Local convection or heating increases the thickness in the local area, causing pressure falls that induce cyclonic flow and vertical motion. The winds on the cold side turn northerly and the winds on the warm side become southerly. Due to the low-level warm-air advection ahead of the low center and cold-air advection behind it, you’ll find height and pressure falls and rises, respectively. Figure 3–22 shows how this stable wave looks, both horizontally and vertically.

Stable waves tend to propagate along fronts but without changing intensity. Since there is no upper-air support, the movement of this wave depends on the low-level warm-air advection. The amplitude of the wave is small and the pressure rises and falls are of a comparatively small size. The wave can produce significant weather over a small area and often evolve into unstable waves.

Unstable waves

Unstable waves deepen and undergo cyclogenesis. This low is also baroclinic, but it is much deeper than the stable wave because it extends higher into the troposphere. This system has upper-air support (i.e., major short-wave trough), which helps intensify it, and may progress into an occlusion (mature wave).

The initial development of an unstable wave is very similar to the stable wave. The upper-air support (an upper-air trough) is the mechanism that intensifies the cyclone. The major short-wave trough and the wave on the frontal system amplify with time as self-development occurs.

The unstable wave is slower moving than the stable wave and the amplitude is much larger, as depicted in figure 3–23. As the cyclone intensifies, the cold air mass pushes further south and the warm air mass is pushed to the north. It also has a large magnitude of pressure rises and falls compared to the stable wave. It is an extensive weather producer, especially ahead of the warm front portion of the system.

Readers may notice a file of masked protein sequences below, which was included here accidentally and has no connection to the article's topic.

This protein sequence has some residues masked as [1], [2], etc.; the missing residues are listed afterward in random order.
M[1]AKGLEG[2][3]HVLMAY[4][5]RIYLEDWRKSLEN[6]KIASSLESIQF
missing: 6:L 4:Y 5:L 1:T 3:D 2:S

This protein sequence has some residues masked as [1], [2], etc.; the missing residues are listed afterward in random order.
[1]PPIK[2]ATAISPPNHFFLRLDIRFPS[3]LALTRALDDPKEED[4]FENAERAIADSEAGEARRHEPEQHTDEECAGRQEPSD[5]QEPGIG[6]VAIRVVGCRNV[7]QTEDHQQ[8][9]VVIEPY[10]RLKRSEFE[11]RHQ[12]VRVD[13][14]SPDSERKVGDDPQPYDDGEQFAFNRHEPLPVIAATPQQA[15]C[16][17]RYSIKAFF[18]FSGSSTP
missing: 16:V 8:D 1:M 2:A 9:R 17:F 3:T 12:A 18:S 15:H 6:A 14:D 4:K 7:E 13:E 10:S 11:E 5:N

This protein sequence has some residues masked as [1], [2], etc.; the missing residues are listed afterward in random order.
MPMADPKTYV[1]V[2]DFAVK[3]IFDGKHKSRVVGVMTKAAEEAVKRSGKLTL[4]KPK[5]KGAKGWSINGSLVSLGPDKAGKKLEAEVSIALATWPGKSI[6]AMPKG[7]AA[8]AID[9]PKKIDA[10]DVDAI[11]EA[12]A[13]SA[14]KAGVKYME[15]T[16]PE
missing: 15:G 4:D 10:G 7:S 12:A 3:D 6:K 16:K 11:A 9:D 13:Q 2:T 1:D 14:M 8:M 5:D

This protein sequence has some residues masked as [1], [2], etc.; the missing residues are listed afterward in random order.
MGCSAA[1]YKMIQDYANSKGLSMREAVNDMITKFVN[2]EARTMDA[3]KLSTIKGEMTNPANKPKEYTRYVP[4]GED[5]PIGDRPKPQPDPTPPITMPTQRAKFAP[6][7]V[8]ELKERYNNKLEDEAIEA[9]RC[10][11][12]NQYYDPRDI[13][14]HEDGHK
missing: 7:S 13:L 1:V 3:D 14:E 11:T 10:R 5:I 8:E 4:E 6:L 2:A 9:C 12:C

Mature waves

As an unstable wave continues to amplify, the low deepens back into the cold air and migrates to the +n side of the jet. The term "+n" is from the three dimensional natural coordinate system that moves with the wind flow. It’s very useful in understanding the processes involved with atmospheric motions. The n axis is oriented perpendicular to the flow, with +n oriented to the left of the flow (cold side of the jet) and –n to the right of the flow (warm side of the jet).

At this point the unstable wave evolves into a mature wave. The surface low center becomes removed from the surface temperature contrast and separated from the warm and cold fronts.

As the cyclone develops to this stage, you must have three different air masses: cold, warm, and cool. For the wave to occlude, the cold front rotates around the cyclone faster than the warm front and eventually overtakes it. As the cold front overtakes the warm front, one front is forced up over the other; this forms an upper front. An occlusion extends from the surface fronts into the cold air mass. The location of the coldest air mass compared with the wave determines the type of occlusion that forms. The point of intersection of the surface warm front, cold front, and occlusion is called the triple point. Unfavorable weather conditions occur here. It is a favorable area for the development of a new low since cyclonic turning is already occurring at this point.

Decaying waves

Eventually, the warm air in the warm sector associated with the mature wave is pushed aloft. In being pushed aloft, the warm air is cut off from the cyclone. Then the cyclone becomes cold-core or barotropic and the low-pressure center begins to fill. This cold-core system is known as a decaying wave. The thermal gradient across the occlusion is gradually lost, washing out the occluded portion of the front. Figure 3–24 shows the placement of the air masses as the system washes out or dissipates. The wave then disappears and the stationary polar front reestablishes.

042. Baroclinic instability